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Nasal Lobular Capillary Hemangioma

Department of Radiodiagnosis, M.S Ramaiah Medical College, Bengaluru, Karnataka, India
Address for correspondence: Dr. Saurabh Singla, B 101, M.S Palazzo, 491, Jakkur Main Road, Yelahanka, Hobli, Bengaluru - 560 064, Karnataka, India. E-mail:

This is an open-access article distributed under the terms of the Creative Commons Attribution License, which permits unrestricted use, distribution, and reproduction in any medium, provided the original author and source are credited.

This article was originally published by Medknow Publications & Media Pvt Ltd and was migrated to Scientific Scholar after the change of Publisher; therefore Scientific Scholar has no control over the quality or content of this article.

Source of Support: Nil

Conflict of Interest: None declared.


Nasal lobular capillary hemangioma is a rare benign tumor of the paranasal sinuses. This lesion is believed to grow rapidly in size over time. The exact etiopathogenesis is still a dilemma. We discuss a case of nasal lobular capillary hemangioma presenting with a history of epistaxis. Contrast enhanced computed tomography of paranasal sinuses revealed an intensely enhancing soft-tissue mass in the left nasal cavity and left middle and inferior meati with no obvious bony remodeling or destruction. We present imaging and pathologic features of nasal lobular capillary hemangioma and differentiate it from other entities like nasal angiofibroma.


Nasal lobular capillary hemangioma
paranasal sinuses
pyogenic granuloma
Kiesselbach plexus


Nasal lobular capillary hemangioma are rare[1] and benign tumors of paranasal sinuses. The exact etiopathogenesis is unknown, but are commonly seen during pregnancy, in patients on oral contraceptive pills or patients with a history of trauma. Most common location is the head and neck region. Nearly 76.9%[2] of cases seen in children occur in this region with the gingiva, lips, and tongue being the most common sites and nasal cavity a rare site of origin. Nasal lobular capillary hemangioma occurs in children 10 months of age to adults in their 7th decade with a mean age of occurrence being around the 4th decade and has no sex predilection.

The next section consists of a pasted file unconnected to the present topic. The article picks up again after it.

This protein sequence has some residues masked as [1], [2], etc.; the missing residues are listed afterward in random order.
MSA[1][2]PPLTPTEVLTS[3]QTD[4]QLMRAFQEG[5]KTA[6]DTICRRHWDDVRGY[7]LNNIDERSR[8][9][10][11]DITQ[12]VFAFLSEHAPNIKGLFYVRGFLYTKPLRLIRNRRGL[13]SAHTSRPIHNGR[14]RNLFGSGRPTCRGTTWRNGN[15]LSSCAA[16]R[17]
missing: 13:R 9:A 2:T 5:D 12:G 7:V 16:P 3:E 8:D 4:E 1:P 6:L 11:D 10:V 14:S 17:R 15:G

These lesions show benign capillary proliferation with distinct lobular architecture and the stoma may be fibro-myxoid/oedematous with acute or chronic inflammation. Nasal lobular capillary hemangioma are rapidly growing hypervascular lesions.

A 46-year-old female patient presented with a 2-week history of intermittent episodes of nasal bleeding. Each episode lasted for 15-20 min as the bleeding stopped spontaneously after applying pressure on the nose. On local nasal examination, it was found that a pale smooth surfaced mass with anterior bleeding point was seen filling the left nasal cavity. The mass was mobile and appeared pedunculated with its base attached to the nasal septum. Mass was non-tender on palpation. Mucosa was normal on the right side with hypertrophy of turbinates. No post-nasal bleed was found on examination of the throat.


Plain and contrast enhanced computed tomography (CT) of the paranasal sinuses revealed a lobulated, well-circumscribed, intensely enhancing soft-tissue mass filling the left nasal cavity [Figures 1 and 2]. Epicenter of the lesion was seen to be in the nasal cavity and it was closely attached to the nasal septum with no erosion or remodeling of underlying bones [Figure 3]. A diagnosis of hemangioma or angiofibroma was made. Embolization was performed prior to surgery to prevent bleeding.